They say people are social animals that cannot survive without human interaction, probably because this was essential for survival during the Stone Age. How else could we have dominated the earth and become the superpower race we are today?
That being said, times are different now. People need each other, yes, but not to the same extent. Actually, for some of us, it's not even close.
I've written about introversion on my blog before, mostly so people in my friends circle would understand that it's not about being shy or antisocial, it's about where we derive our energy from and how much stimulation we need.
But no matter how popular this topic is today, no matter how many speeches are made to spread awareness, no matter how many introverts are speaking up every single day, the Extrovert Ideal is nowhere near to being finished. I can say this from personal experience, and I'm sure my introverted Geeks would agree.
What is the Extrovert Ideal?
The Extrovert Ideal is the belief that gregarious, social, and outgoing individuals - extroverts - are better than the quieter introverts. Studies show that most teachers consider the ideal student to be an extrovert. It's the same for recruiters. Stating that you're an introvert at a job interview will definitely lower your chances.
Introverts are often bullied and considered inferior, weird or arrogant. Recently, a friend said she pitied me because I wasn't fond of having strangers over. Other people have told me that the phrase 'introverted fun' is an oxymoron. Teachers have asked me to put down my book and chat with my classmates. Yes, teachers are now actually discouraging reading.
The only negative remarks on my report cards in school were: "Needs to speak up more."
Why It's Okay to be Introverted
People need to understand that being introverted is not a bad thing at all. Introverts have their own strengths. We make better listeners. We tend to be less impulsive. We talk less not because we hate people, but because we don't care for small talk. We only contribute to a conversation when we have something valuable to say - and isn't that better than using meaningless words?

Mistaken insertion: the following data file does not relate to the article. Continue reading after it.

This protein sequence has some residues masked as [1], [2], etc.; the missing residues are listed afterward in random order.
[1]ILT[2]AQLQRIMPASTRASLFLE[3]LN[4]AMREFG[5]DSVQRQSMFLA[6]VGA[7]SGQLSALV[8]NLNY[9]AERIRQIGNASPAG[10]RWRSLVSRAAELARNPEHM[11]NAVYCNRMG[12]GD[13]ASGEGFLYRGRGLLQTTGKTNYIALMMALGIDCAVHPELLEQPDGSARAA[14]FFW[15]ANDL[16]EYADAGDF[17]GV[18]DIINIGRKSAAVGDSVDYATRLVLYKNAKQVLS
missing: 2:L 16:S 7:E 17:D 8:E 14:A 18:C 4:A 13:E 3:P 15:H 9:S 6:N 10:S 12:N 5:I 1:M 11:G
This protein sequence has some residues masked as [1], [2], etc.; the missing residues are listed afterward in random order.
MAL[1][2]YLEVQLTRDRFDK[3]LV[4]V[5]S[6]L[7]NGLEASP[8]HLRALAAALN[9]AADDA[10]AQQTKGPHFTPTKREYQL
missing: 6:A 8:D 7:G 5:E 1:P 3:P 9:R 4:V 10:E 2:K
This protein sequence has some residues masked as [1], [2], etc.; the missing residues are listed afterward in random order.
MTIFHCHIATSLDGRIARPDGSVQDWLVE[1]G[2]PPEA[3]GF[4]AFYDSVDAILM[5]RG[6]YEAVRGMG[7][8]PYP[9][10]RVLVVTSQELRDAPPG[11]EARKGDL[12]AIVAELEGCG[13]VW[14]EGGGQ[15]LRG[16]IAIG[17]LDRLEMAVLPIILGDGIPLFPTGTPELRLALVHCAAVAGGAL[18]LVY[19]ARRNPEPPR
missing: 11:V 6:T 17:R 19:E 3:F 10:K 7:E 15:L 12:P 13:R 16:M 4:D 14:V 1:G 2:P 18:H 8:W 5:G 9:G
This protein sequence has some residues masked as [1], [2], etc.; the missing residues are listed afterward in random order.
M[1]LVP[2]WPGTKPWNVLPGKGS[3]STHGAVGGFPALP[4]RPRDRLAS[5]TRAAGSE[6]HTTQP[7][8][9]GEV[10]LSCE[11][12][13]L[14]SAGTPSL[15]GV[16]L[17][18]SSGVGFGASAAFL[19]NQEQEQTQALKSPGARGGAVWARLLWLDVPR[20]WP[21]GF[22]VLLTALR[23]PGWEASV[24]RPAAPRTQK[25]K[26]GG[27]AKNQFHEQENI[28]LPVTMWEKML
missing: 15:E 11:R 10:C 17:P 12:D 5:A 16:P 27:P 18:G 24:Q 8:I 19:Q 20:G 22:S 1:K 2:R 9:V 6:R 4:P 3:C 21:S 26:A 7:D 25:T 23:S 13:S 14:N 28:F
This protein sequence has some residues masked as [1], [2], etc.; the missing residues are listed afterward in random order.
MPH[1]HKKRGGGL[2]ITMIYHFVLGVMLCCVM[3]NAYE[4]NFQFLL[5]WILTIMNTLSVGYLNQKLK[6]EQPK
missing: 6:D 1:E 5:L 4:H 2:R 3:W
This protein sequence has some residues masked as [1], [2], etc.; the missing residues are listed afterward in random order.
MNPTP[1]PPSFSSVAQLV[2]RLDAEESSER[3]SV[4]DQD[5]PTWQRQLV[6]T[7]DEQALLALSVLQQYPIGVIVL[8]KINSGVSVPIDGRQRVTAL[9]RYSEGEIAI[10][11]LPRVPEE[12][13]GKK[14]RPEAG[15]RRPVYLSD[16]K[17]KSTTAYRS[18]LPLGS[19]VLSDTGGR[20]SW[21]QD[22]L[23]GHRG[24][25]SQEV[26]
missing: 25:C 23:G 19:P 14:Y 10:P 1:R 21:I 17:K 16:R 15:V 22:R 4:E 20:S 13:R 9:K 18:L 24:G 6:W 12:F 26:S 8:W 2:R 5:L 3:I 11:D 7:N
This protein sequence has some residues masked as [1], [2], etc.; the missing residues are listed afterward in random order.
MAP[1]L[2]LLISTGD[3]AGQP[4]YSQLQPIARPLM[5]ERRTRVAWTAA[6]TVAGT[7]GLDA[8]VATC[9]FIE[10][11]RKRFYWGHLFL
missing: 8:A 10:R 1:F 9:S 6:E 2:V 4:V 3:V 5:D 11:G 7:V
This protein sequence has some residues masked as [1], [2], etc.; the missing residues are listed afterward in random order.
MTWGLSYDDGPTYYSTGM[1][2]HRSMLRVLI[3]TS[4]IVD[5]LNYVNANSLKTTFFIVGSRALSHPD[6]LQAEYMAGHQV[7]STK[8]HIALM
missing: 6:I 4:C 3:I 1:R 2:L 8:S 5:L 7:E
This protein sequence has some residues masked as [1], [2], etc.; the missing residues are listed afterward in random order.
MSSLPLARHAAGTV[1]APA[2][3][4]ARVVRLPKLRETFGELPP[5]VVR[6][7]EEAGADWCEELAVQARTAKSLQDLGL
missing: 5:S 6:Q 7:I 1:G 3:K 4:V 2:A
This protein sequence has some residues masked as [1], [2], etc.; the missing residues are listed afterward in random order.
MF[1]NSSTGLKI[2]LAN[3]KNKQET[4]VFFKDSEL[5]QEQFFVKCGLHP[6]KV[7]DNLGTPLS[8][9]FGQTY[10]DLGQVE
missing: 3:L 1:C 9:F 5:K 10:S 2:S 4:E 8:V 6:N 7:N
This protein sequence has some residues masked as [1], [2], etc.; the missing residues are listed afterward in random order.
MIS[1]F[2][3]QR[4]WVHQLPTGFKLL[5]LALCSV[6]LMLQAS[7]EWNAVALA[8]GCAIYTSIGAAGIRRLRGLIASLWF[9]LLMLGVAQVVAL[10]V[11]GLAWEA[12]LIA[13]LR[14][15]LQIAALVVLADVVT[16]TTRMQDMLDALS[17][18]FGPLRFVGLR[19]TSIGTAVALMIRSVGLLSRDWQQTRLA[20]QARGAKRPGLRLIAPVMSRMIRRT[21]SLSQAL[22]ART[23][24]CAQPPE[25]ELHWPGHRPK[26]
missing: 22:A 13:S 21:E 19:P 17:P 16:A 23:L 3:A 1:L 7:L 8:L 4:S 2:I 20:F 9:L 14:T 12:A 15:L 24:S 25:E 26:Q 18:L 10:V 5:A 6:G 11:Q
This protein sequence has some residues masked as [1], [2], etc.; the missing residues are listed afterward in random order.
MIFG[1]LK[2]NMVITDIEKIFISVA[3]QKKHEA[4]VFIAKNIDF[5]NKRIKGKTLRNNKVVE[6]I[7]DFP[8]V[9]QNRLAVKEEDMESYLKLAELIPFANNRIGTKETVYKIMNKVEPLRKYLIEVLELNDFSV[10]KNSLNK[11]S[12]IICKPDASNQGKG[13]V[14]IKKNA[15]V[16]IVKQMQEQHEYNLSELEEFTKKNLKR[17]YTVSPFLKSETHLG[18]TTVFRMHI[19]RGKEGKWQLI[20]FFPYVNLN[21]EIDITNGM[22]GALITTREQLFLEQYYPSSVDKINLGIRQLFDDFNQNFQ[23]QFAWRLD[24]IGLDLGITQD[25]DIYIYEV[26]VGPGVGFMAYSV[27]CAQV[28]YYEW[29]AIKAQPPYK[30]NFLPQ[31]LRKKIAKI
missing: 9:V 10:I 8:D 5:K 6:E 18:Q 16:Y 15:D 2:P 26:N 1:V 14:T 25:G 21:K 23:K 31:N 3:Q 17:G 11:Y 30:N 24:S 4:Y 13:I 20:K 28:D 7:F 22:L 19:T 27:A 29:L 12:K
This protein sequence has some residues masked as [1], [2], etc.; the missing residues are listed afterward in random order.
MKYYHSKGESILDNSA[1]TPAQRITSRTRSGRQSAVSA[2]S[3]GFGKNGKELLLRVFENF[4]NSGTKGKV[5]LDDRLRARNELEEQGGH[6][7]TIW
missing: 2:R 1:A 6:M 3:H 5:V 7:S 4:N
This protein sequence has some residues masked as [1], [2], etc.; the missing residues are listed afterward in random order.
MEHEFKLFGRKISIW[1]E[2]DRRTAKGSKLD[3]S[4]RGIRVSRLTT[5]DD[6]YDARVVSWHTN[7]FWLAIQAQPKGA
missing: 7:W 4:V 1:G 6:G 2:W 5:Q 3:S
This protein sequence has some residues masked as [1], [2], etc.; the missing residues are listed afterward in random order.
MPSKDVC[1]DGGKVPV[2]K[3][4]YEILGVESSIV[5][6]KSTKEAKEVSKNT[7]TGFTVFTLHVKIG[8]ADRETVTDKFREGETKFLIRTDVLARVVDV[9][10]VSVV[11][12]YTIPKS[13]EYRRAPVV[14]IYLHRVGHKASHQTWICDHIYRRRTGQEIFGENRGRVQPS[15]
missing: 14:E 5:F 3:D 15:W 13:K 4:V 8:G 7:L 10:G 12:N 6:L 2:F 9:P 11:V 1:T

Introverts don't hate extroverts. I definitely don't. I live with three extroverts. My father is an ambivert. One of my closest friends (what up, K-Dog?) is an extrovert. I love being around people who understand and love my quirks. What I don't like is society judging me for my preferences.
Just because our idea of fun is different from yours doesn't mean that either idea is wrong. Just because we're alone doesn't mean we're lonely. Why does staying in on the weekends and reading a book make us outcasts? Sure, partying all night long is fun (well, not to me, though many introverts love it), but sometimes it gets too overwhelming. Sometimes we need solitude and tranquillity to recharge our batteries.
What You Can Do to Help
The Extrovert Ideal isn't going to go away unless we do something about it. Why can't it be called the Good People Ideal instead? Extroverts, introverts and ambiverts are all equal, because they're all people. And all people deserve to be treated the same way (unless they're serial killers).
So here's what you can do: share this post with your friends and family. Read about introversion. Tell me about your E/I preference in the comments. What do you love about being an extrovert or an introvert? What do you love about your friends who are different from you?
Introverts, have you ever been subject to the Extrovert Ideal? If so, what did you do about it? I'd love to hear from you.
It’s time we recognize people for who they are instead of what they like to do on a Saturday night. Wouldn’t you agree?
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